Coming up with ideas isn’t a challenge for most writers, myself included. The actual challenge is picking a single idea and following through on it. I must have 2 dozen novels started but collecting dust in the cloud because I decided to shift gears to the next great idea.
Deciding what ideas are good enough to pursue as a series is mostly instinct, peppered with a few data points. It can be a tough notion to explain because there is no single item to indicate a great series idea. Almost all of my ideas initially feel like great series concepts. Many of them aren’t.
So how do you validate your idea to see if it’s worthy of planning a series around? In an effort to document how I decided to pursue my Off Earth Industries series, below is is my answer to how I played with the concept to make sure I could develop it into a series.
Start by asking why and what, then become a genre junkie.
I wanted to write about an asteroid miner, so why would a human ever need to land on an asteroid? I knew there were three compelling reasons – power, money, or love – for anyone to do something foolishly risky.
When I played through a few power and love stories they didn’t excite me.
The money angle was different. If the main character was taking this huge risk for money he must have some deeper desire. Any obstacle that would get in the way of him earning the money would also get in the way of him achieving his true goal.
So I played the three why’s game.
Q: Why would this character risk landing on an asteroid?
A: To earn money.
Q: Why did this character need money?
A: To pay off a debt.
Q: Why was it important for this character to pay off a debt?
A: Because he wasn’t allowed on Earth while he carried a debt.
At the start, my main characters driving goal is to be allowed to set foot on Earth. In the beginning, money looks like the primary obstacle to achieving his goal (it’s not).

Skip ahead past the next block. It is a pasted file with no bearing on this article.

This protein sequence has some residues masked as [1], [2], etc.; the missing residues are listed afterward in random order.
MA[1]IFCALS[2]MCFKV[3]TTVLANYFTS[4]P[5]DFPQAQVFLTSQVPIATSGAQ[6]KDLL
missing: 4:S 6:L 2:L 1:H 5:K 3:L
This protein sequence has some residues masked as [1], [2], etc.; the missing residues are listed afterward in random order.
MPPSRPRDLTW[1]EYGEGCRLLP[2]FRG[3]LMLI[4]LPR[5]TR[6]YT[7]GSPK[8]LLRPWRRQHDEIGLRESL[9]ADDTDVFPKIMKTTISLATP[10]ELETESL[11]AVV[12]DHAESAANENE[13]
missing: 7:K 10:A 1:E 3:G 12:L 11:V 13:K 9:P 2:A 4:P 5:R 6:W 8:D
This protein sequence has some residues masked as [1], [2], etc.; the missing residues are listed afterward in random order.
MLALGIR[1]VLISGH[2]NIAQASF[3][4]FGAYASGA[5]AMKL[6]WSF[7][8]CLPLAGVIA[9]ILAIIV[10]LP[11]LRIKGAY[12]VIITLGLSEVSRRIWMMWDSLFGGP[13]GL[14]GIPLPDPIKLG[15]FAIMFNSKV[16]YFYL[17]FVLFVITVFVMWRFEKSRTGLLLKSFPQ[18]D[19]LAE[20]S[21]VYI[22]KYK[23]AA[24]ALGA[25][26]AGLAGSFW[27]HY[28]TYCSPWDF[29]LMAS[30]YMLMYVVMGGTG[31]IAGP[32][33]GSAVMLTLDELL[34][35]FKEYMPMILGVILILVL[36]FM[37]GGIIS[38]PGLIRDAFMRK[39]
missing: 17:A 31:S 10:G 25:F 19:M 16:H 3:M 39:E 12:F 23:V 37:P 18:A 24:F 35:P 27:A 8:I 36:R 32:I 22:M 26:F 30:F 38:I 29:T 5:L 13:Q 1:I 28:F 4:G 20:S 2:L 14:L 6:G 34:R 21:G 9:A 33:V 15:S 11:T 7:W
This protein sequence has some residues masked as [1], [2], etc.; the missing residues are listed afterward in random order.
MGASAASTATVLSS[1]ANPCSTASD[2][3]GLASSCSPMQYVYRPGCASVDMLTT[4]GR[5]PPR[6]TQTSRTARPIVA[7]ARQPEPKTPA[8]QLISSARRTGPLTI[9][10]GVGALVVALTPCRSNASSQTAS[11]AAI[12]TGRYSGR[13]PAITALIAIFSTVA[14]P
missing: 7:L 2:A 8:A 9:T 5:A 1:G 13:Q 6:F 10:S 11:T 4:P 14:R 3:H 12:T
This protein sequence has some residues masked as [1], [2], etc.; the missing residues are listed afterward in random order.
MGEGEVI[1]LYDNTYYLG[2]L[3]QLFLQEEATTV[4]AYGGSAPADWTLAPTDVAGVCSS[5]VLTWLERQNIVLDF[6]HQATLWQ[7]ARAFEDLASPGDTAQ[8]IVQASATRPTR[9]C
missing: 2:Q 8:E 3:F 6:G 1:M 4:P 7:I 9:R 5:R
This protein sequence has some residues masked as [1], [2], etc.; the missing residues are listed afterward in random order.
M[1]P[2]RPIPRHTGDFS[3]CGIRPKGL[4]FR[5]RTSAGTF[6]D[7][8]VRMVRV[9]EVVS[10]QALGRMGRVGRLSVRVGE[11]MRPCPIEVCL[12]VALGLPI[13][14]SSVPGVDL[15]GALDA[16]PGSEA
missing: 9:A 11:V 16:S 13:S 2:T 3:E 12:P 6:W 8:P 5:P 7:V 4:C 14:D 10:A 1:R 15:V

To see if this idea could stretch beyond one book, I asked what.
Q: What could alter my main characters goal of setting foot on Earth?
A: An alien attack that threatens Earths survival.
So now my main character has to shift his goal from earning money to pay off a debt to some how saving Earth from total destruction. That feels like a pretty momentous change, certainly worthy of more than one or two books.
It also presents a drastic shift in my initial story idea. No longer is this a series about an asteroid miner. To justify my characters goal and struggle there needs to be a complete ecosystem of humans living and working in space. That ecosystem feels strong enough to support a series.
Now that I knew this was turning into an alien invasion series, it was time to head over to Amazon and do some market research. The goal of researching other books in your genre is not to copy them, it’s to understand what readers are enjoying and what concepts they are paying money for. What do the covers look like, how do the blurbs read, what kind of titles do they have? Even if you intend to shock your readers and do something completely different, you need to know how to reach them.
You should try and become a genre-junkie for the sub-genre you are targeting for this series. Whenever you have free time, read reviews, blurbs, list covers you love and generally surf the shelves of this genre.
When researching a sub-genre I like to look at the top twenty paid books and focus on those that are $2.99 or more. These books are popular because of their quality, not due to a price discount or marketing push. In many cases I’ll buy the book and read it, but sometimes if it doesn’t sound appealing I’ll stick to the look inside feature.
It’s important to understand readers expectations and what they’ll be comparing your work to. At some point you’re going to doubt your project and convince yourself it might never sell. Knowing that there are other books in your genre that are doing well can help motivate you to keep going. Your book won’t be the same, but it has the chance to be just as good if you keep writing and working.
In my next post I’m going to talk about how I took this idea and expanded it to come up with the building blocks of a series.
Over the coming weeks and months I’ll share with you my thoughts, notes and tips for each step. You can easily follow along by joining my mailing list. In return I’ll send you a copy of my Successful Series Writer Manifesto and a weekly digest of posts.
If you want to follow along from a readers perspective, you can jump over to that section of my blog, or sign up for my Sci-Fi mailing list.
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